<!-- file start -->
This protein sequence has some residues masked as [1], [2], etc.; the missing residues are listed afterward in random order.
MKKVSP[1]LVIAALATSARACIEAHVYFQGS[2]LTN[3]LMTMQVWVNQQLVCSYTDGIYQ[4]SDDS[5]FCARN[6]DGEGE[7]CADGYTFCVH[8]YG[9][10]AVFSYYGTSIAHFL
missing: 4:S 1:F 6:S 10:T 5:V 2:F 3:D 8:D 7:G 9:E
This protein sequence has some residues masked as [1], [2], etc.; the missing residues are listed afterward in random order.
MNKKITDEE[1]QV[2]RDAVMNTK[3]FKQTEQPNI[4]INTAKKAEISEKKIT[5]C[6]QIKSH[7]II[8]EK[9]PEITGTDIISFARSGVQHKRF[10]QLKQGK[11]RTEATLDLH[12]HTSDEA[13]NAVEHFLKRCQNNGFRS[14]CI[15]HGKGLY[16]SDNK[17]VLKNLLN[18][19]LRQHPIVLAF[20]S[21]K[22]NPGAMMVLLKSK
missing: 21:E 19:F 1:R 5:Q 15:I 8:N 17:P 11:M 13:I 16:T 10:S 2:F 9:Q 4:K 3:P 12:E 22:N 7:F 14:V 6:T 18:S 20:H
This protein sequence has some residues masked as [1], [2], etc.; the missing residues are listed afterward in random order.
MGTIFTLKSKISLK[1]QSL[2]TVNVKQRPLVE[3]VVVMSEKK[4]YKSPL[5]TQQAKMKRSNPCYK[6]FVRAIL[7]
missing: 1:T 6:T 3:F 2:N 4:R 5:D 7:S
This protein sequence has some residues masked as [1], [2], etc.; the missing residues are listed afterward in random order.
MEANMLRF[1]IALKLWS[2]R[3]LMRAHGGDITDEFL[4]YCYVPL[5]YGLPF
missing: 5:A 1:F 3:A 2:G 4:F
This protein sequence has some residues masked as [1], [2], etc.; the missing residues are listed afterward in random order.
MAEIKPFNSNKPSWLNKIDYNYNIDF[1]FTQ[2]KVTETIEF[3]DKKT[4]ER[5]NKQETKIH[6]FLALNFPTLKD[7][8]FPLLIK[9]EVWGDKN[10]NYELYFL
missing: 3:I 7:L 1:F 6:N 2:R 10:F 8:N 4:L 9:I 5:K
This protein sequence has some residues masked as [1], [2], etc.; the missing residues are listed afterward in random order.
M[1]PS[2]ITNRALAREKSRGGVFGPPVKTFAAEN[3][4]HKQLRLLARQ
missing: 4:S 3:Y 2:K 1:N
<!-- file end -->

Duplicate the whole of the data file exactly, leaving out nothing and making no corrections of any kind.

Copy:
This protein sequence has some residues masked as [1], [2], etc.; the missing residues are listed afterward in random order.
MKKVSP[1]LVIAALATSARACIEAHVYFQGS[2]LTN[3]LMTMQVWVNQQLVCSYTDGIYQ[4]SDDS[5]FCARN[6]DGEGE[7]CADGYTFCVH[8]YG[9][10]AVFSYYGTSIAHFL
missing: 4:S 1:F 6:S 10:T 5:V 2:F 3:D 8:D 7:G 9:E
This protein sequence has some residues masked as [1], [2], etc.; the missing residues are listed afterward in random order.
MNKKITDEE[1]QV[2]RDAVMNTK[3]FKQTEQPNI[4]INTAKKAEISEKKIT[5]C[6]QIKSH[7]II[8]EK[9]PEITGTDIISFARSGVQHKRF[10]QLKQGK[11]RTEATLDLH[12]HTSDEA[13]NAVEHFLKRCQNNGFRS[14]CI[15]HGKGLY[16]SDNK[17]VLKNLLN[18][19]LRQHPIVLAF[20]S[21]K[22]NPGAMMVLLKSK
missing: 21:E 19:F 1:R 5:Q 15:I 8:N 17:P 11:M 13:I 16:T 10:S 2:F 9:Q 4:K 3:P 12:E 22:N 7:F 14:V 6:T 18:S 20:H
This protein sequence has some residues masked as [1], [2], etc.; the missing residues are listed afterward in random order.
MGTIFTLKSKISLK[1]QSL[2]TVNVKQRPLVE[3]VVVMSEKK[4]YKSPL[5]TQQAKMKRSNPCYK[6]FVRAIL[7]
missing: 1:T 6:T 3:F 2:N 4:R 5:D 7:S
This protein sequence has some residues masked as [1], [2], etc.; the missing residues are listed afterward in random order.
MEANMLRF[1]IALKLWS[2]R[3]LMRAHGGDITDEFL[4]YCYVPL[5]YGLPF
missing: 5:A 1:F 3:A 2:G 4:F
This protein sequence has some residues masked as [1], [2], etc.; the missing residues are listed afterward in random order.
MAEIKPFNSNKPSWLNKIDYNYNIDF[1]FTQ[2]KVTETIEF[3]DKKT[4]ER[5]NKQETKIH[6]FLALNFPTLKD[7][8]FPLLIK[9]EVWGDKN[10]NYELYFL
missing: 3:I 7:L 1:F 6:N 2:R 10:F 8:N 4:L 9:I 5:K
This protein sequence has some residues masked as [1], [2], etc.; the missing residues are listed afterward in random order.
M[1]PS[2]ITNRALAREKSRGGVFGPPVKTFAAEN[3][4]HKQLRLLARQ
missing: 4:S 3:Y 2:K 1:N